Klein: Of late, I’ve been obsessing over a single question: What if political systems, in the United States and internationally, fail to curb climate change?… That is not to say there is no reason for optimism or hope… And so we convened this panel of climate experts with different backgrounds — technological, literary, political, academic — to try to reconcile the reality of our political progress with the scale of the emergency.
Today, utilities earn income based not on how well they serve residents, but on how expensive it is to run their companies. As expenses for maintaining the grid go up, utilities regularly ask the Massachusetts Department of Public Utilities (DPU) for approval to increase customer rates to help cover costs. Regulators usually approve these requests… Since 2018, Eversource has received an additional $95 million in revenue from cost increases to Massachusetts residents – without any requirement that the utility give them any additional benefits in return.
My favorite class to teach has been Classics of International Relations. It is a great book course, and its underlying premise has been that one needs to read the entire text of a classic to properly appreciate it… I have taught this course for close to a quarter-century, and it has evolved in those years. My first syllabus started with Thucydides, ended with Thomas Schelling, and only had dead white men in between. That did not seem particularly extraordinary in the late ’90s. In the ensuing decades, however, students began to ask about the possibility of non-Western classics. Also, maybe some things written by women?
The students had a valid point, and so I adapted… This diversification of my syllabus neither waters down standards nor stultifies class discussions. My students have found plenty to debate about Ibn Khaldûn and Tickner as well as Thucydides, Kant, Lenin and Carl Schmitt. One of the goals of the course is to make my students intellectually (but not personally) uncomfortable. These selections do an excellent job of that.
Covenant nationalism comes from the self-consciousness of the Northeastern Calvinists: “Emerging from New England, it ultimately sought to constitute all of America as an offshoot of the Puritan experience…”… What I find so interesting about the Hannah-Jones essay, and why I think it was so upsetting to many, was its implicit participation and reversal of this Covenant tradition of American nationalism…. I think the issue for so many people is that [Nikole Hannah-Jones’ essay] cleaves so closely the sources of American political imagination but just inverts them.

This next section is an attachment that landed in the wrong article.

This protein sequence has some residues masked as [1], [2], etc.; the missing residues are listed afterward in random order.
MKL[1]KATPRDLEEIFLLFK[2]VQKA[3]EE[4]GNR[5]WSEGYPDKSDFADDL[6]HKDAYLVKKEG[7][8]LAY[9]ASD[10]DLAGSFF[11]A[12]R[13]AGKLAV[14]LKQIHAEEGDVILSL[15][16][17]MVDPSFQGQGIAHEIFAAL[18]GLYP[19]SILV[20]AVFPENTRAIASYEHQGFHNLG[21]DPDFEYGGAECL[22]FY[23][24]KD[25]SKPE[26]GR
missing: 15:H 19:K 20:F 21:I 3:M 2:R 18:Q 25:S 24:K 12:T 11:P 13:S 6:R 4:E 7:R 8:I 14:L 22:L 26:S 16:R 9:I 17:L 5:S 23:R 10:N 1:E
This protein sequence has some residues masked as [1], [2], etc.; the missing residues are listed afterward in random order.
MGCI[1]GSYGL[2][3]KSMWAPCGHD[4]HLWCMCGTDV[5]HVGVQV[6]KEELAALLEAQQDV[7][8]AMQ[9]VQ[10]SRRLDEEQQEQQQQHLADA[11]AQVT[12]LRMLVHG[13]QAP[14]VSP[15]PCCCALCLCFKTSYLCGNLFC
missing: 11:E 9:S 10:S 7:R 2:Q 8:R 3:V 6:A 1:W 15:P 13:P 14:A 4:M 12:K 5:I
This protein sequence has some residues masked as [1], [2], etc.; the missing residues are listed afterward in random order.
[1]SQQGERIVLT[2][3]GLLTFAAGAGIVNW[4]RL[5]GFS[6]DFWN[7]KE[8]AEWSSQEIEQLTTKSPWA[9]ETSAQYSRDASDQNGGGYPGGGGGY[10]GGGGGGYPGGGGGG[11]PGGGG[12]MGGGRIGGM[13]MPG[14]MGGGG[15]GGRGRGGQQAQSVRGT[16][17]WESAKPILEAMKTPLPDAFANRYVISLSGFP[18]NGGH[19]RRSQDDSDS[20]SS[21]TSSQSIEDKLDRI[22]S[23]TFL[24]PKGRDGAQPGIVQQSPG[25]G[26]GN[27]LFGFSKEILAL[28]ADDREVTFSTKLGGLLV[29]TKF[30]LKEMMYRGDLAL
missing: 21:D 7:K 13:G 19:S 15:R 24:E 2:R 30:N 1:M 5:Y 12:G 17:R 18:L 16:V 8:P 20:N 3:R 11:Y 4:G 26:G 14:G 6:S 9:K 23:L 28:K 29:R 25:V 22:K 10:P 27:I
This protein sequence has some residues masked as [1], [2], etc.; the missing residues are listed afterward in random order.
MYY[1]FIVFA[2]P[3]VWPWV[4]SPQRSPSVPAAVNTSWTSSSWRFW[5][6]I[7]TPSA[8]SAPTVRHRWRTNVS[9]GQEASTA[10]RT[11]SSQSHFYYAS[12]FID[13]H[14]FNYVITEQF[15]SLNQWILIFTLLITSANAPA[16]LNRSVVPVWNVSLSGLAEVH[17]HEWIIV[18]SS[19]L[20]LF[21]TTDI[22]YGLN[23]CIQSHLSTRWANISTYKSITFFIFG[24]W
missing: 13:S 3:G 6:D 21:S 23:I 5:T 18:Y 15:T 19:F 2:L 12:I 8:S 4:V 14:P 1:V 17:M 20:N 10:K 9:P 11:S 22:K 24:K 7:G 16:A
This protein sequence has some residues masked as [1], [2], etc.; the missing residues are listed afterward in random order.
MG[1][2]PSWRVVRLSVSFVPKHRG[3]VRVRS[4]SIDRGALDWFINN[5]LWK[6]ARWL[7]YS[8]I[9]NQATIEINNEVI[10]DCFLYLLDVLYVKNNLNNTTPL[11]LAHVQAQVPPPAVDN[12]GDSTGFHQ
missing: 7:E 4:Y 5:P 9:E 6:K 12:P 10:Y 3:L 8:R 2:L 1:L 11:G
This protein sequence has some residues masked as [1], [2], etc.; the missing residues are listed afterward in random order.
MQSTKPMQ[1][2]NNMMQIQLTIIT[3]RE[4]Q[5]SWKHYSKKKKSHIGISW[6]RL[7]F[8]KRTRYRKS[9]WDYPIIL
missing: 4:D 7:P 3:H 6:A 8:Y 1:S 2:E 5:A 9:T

The default assumption is that if someone has the income to consume as much resources and energy as they want, they have the right to do so. If we want to survive the 21st century we need to reject this logic.Being rich should not be a license to sabotage human and nonhuman life.
The administration of U.S. President Joe Biden has rightly recognized the rise of authoritarianism as a major threat to democracy. The primary conflict between democracy and authoritarianism, however, is taking place not between countries but within them—including in the United States. And if democracy is going to win out, it will do so not on a traditional battlefield but by demonstrating that democracy can actually deliver a better quality of life for people than authoritarianism can.
What is meant by mutualism and cooperativism, and why should they be understood as standing distinct from the usual capitalist routines of our economy? The simplest answer is that any organization of economic activity that has woven egalitarian and communitarian practices into their daily operations—whether in terms of ownership, production, decision-making, pricing, wage scales, distribution, or anything else—is, to one degree or another, pursuing a path which gives place to something other than profit-maximization and consumer-individuation, and thus is departing from the ideal capitalist form. That doesn’t mean that profit and consumption never matter to communes or co-ops or credit unions or anything else crowd-sourced; the human desires and pressures that give rise to markets can’t ever, and shouldn’t ever, be ignored… “Private property is an aberration, though under the conditions of fallen human society…a necessary arrangement.”